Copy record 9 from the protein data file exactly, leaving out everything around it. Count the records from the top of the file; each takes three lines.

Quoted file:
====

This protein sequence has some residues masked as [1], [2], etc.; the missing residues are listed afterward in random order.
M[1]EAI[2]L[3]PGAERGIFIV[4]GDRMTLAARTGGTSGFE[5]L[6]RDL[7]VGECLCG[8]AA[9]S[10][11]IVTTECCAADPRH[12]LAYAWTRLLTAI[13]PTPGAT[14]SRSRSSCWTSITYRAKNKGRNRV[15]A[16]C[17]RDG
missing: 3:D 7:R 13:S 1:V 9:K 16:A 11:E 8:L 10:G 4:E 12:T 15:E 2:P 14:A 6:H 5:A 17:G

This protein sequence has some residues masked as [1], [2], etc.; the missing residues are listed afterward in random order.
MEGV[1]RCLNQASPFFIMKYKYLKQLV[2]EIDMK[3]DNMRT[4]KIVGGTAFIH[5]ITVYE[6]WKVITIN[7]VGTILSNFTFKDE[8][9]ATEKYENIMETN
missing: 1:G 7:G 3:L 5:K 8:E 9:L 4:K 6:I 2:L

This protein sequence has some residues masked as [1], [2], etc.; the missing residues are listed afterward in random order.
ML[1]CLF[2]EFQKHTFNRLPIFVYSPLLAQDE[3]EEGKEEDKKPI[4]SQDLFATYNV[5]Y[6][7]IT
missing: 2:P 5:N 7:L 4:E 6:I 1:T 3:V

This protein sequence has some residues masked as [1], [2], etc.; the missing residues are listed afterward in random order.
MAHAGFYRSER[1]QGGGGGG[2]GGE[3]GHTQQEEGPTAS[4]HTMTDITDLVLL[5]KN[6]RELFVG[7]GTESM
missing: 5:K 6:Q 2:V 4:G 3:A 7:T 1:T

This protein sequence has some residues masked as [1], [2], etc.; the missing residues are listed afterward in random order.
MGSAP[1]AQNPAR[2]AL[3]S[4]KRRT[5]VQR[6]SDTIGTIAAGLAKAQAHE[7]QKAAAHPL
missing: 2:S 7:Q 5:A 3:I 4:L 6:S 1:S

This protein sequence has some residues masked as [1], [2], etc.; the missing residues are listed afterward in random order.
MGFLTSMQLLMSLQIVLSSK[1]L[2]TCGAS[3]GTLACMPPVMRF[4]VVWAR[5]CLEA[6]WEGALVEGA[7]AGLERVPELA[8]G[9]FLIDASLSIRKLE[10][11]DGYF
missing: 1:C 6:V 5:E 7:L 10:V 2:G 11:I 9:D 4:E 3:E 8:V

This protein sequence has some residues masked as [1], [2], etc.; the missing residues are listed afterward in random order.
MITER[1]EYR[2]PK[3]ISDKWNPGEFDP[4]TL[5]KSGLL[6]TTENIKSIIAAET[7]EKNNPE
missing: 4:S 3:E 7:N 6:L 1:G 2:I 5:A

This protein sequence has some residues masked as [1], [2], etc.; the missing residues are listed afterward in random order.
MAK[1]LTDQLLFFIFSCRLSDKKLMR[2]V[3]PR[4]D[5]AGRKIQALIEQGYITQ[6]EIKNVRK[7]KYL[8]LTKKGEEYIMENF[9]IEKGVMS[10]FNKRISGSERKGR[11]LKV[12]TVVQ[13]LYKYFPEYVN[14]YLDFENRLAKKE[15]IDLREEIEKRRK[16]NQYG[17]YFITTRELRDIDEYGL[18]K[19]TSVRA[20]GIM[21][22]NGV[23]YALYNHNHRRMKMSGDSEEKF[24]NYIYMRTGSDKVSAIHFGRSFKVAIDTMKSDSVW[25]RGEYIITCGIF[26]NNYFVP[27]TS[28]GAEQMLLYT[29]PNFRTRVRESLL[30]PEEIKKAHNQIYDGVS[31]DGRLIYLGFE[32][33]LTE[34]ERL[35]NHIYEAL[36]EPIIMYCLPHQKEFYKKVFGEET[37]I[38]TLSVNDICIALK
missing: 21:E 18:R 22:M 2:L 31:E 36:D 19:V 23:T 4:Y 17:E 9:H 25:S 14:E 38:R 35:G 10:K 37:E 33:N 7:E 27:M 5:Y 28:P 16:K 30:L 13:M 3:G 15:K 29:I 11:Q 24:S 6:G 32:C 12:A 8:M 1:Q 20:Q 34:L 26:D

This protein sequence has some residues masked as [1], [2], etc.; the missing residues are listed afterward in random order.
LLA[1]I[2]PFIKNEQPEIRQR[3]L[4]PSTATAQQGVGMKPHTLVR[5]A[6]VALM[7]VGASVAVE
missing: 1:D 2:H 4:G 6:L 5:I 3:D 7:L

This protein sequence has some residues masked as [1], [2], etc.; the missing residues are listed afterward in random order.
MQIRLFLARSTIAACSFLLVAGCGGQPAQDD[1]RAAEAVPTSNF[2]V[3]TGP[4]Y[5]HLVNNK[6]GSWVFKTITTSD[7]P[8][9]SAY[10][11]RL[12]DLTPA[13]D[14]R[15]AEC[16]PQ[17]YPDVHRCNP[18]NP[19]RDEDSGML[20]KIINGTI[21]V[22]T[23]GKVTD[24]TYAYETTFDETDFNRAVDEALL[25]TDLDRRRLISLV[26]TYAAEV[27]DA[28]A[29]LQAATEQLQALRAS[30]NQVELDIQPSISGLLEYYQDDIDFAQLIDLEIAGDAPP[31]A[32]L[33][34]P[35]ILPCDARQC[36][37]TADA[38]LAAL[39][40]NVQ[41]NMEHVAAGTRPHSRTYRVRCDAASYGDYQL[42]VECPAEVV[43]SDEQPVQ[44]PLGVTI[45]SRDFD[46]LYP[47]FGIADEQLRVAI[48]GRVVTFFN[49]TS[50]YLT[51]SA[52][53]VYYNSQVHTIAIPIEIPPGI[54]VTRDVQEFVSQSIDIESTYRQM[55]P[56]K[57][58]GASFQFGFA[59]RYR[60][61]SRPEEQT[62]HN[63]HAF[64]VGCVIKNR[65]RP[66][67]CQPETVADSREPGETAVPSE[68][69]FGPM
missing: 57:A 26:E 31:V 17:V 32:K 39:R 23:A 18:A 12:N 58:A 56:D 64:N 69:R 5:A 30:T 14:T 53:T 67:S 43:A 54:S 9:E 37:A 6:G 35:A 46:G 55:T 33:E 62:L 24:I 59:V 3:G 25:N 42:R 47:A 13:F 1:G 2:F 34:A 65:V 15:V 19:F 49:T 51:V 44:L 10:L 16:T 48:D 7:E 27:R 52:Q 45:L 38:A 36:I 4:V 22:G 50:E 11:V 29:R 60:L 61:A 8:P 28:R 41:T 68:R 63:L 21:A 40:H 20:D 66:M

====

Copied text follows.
This protein sequence has some residues masked as [1], [2], etc.; the missing residues are listed afterward in random order.
LLA[1]I[2]PFIKNEQPEIRQR[3]L[4]PSTATAQQGVGMKPHTLVR[5]A[6]VALM[7]VGASVAVE
missing: 1:D 2:H 4:G 6:L 5:I 3:D 7:L